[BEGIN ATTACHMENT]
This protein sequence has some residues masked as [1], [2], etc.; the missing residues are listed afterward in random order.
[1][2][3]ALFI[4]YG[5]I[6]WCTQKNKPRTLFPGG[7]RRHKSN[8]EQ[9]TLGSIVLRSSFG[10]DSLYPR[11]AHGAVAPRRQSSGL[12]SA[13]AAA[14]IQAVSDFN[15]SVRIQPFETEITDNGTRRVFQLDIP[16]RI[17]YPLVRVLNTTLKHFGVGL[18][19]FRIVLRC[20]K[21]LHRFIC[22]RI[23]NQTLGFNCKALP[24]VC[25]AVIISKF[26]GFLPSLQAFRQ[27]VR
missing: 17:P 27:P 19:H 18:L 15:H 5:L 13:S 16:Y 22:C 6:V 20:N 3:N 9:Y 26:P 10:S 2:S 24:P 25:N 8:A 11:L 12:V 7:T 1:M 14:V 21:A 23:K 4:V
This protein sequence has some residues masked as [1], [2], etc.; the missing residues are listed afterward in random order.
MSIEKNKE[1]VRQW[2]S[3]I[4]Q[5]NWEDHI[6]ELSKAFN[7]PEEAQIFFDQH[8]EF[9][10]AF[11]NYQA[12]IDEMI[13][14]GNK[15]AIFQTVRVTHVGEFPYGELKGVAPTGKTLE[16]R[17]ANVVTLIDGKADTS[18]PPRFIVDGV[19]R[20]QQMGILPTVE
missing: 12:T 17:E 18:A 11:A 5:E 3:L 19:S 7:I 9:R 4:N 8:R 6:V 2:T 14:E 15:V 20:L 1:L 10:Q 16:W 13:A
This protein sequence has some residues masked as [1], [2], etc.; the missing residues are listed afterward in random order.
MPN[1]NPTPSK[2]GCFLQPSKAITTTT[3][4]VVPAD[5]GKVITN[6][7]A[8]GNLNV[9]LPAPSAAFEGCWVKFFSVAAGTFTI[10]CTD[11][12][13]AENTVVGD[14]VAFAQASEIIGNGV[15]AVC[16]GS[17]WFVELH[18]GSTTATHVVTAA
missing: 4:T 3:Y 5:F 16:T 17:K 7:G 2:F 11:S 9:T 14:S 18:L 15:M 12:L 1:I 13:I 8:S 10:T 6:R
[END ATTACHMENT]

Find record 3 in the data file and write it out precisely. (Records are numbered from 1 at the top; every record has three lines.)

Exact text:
This protein sequence has some residues masked as [1], [2], etc.; the missing residues are listed afterward in random order.
MPN[1]NPTPSK[2]GCFLQPSKAITTTT[3][4]VVPAD[5]GKVITN[6][7]A[8]GNLNV[9]LPAPSAAFEGCWVKFFSVAAGTFTI[10]CTD[11][12][13]AENTVVGD[14]VAFAQASEIIGNGV[15]AVC[16]GS[17]WFVELH[18]GSTTATHVVTAA
missing: 4:T 3:Y 5:F 16:T 17:K 7:G 2:F 11:S 9:T 14:S 18:L 15:M 12:L 1:I 13:I 8:S 10:T 6:R